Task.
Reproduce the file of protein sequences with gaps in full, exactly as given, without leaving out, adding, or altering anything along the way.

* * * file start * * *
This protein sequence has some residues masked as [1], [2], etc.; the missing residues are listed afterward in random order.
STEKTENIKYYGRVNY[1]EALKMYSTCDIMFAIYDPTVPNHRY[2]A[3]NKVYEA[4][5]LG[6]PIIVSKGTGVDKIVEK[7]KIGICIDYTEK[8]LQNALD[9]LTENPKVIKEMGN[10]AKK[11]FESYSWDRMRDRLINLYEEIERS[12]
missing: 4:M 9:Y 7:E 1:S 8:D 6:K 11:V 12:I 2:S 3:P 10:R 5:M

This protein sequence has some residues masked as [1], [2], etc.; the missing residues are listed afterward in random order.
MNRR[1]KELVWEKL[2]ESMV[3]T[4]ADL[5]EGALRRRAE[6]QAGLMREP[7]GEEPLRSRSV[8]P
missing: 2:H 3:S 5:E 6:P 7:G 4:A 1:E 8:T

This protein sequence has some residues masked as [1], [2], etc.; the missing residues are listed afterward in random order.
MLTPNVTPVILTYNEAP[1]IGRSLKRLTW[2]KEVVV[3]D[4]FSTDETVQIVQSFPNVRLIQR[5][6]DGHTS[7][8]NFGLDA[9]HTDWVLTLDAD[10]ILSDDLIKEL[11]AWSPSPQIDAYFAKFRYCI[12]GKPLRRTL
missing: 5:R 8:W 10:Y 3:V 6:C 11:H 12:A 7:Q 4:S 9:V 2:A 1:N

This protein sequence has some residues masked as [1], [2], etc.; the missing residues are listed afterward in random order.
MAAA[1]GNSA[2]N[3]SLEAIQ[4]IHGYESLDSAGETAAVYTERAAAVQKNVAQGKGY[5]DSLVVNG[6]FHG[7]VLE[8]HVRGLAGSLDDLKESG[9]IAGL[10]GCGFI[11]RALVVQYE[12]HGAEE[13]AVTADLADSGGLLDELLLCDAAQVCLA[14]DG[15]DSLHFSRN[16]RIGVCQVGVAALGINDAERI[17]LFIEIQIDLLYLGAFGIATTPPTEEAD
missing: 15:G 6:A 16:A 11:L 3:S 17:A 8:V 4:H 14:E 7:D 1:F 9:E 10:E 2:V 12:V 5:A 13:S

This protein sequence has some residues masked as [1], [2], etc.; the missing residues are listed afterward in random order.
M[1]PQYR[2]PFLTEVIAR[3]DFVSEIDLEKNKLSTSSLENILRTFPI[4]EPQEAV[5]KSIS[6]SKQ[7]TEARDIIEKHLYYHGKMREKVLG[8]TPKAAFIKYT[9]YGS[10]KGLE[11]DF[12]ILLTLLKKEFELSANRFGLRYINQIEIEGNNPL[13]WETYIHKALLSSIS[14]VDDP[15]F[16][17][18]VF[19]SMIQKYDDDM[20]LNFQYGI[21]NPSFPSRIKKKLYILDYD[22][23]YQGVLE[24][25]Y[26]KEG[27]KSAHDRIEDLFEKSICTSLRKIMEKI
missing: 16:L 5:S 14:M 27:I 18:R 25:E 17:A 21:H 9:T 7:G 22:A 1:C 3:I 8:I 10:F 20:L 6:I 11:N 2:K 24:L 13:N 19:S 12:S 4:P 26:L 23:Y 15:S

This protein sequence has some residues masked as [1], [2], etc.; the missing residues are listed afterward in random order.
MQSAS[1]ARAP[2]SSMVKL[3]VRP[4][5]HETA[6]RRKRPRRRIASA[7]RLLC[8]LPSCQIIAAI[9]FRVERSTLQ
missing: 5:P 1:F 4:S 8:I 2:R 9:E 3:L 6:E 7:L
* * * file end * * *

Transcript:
This protein sequence has some residues masked as [1], [2], etc.; the missing residues are listed afterward in random order.
STEKTENIKYYGRVNY[1]EALKMYSTCDIMFAIYDPTVPNHRY[2]A[3]NKVYEA[4][5]LG[6]PIIVSKGTGVDKIVEK[7]KIGICIDYTEK[8]LQNALD[9]LTENPKVIKEMGN[10]AKK[11]FESYSWDRMRDRLINLYEEIERS[12]
missing: 4:M 9:Y 7:E 1:S 8:D 6:K 11:V 12:I 2:S 3:P 10:R 5:M

This protein sequence has some residues masked as [1], [2], etc.; the missing residues are listed afterward in random order.
MNRR[1]KELVWEKL[2]ESMV[3]T[4]ADL[5]EGALRRRAE[6]QAGLMREP[7]GEEPLRSRSV[8]P
missing: 2:H 3:S 5:E 6:P 7:G 4:A 1:E 8:T

This protein sequence has some residues masked as [1], [2], etc.; the missing residues are listed afterward in random order.
MLTPNVTPVILTYNEAP[1]IGRSLKRLTW[2]KEVVV[3]D[4]FSTDETVQIVQSFPNVRLIQR[5][6]DGHTS[7][8]NFGLDA[9]HTDWVLTLDAD[10]ILSDDLIKEL[11]AWSPSPQIDAYFAKFRYCI[12]GKPLRRTL
missing: 5:R 8:W 10:Y 3:V 6:C 11:H 12:A 7:Q 4:S 9:V 2:A 1:N

This protein sequence has some residues masked as [1], [2], etc.; the missing residues are listed afterward in random order.
MAAA[1]GNSA[2]N[3]SLEAIQ[4]IHGYESLDSAGETAAVYTERAAAVQKNVAQGKGY[5]DSLVVNG[6]FHG[7]VLE[8]HVRGLAGSLDDLKESG[9]IAGL[10]GCGFI[11]RALVVQYE[12]HGAEE[13]AVTADLADSGGLLDELLLCDAAQVCLA[14]DG[15]DSLHFSRN[16]RIGVCQVGVAALGINDAERI[17]LFIEIQIDLLYLGAFGIATTPPTEEAD
missing: 15:G 6:A 16:A 11:L 3:S 17:A 8:V 4:H 14:E 7:D 1:F 9:E 10:E 2:V 12:V 5:A 13:S

This protein sequence has some residues masked as [1], [2], etc.; the missing residues are listed afterward in random order.
M[1]PQYR[2]PFLTEVIAR[3]DFVSEIDLEKNKLSTSSLENILRTFPI[4]EPQEAV[5]KSIS[6]SKQ[7]TEARDIIEKHLYYHGKMREKVLG[8]TPKAAFIKYT[9]YGS[10]KGLE[11]DF[12]ILLTLLKKEFELSANRFGLRYINQIEIEGNNPL[13]WETYIHKALLSSIS[14]VDDP[15]F[16][17][18]VF[19]SMIQKYDDDM[20]LNFQYGI[21]NPSFPSRIKKKLYILDYD[22][23]YQGVLE[24][25]Y[26]KEG[27]KSAHDRIEDLFEKSICTSLRKIMEKI
missing: 16:L 5:S 14:M 27:I 18:R 25:E 17:A 21:H 9:T 7:G 22:A 1:C 3:I 8:I 10:F 20:L 6:I 11:N 2:K 24:L 13:N 19:S 12:S 4:P 26:L 23:Y 15:S

This protein sequence has some residues masked as [1], [2], etc.; the missing residues are listed afterward in random order.
MQSAS[1]ARAP[2]SSMVKL[3]VRP[4][5]HETA[6]RRKRPRRRIASA[7]RLLC[8]LPSCQIIAAI[9]FRVERSTLQ
missing: 5:P 1:F 4:S 8:I 2:R 9:E 3:L 6:E 7:L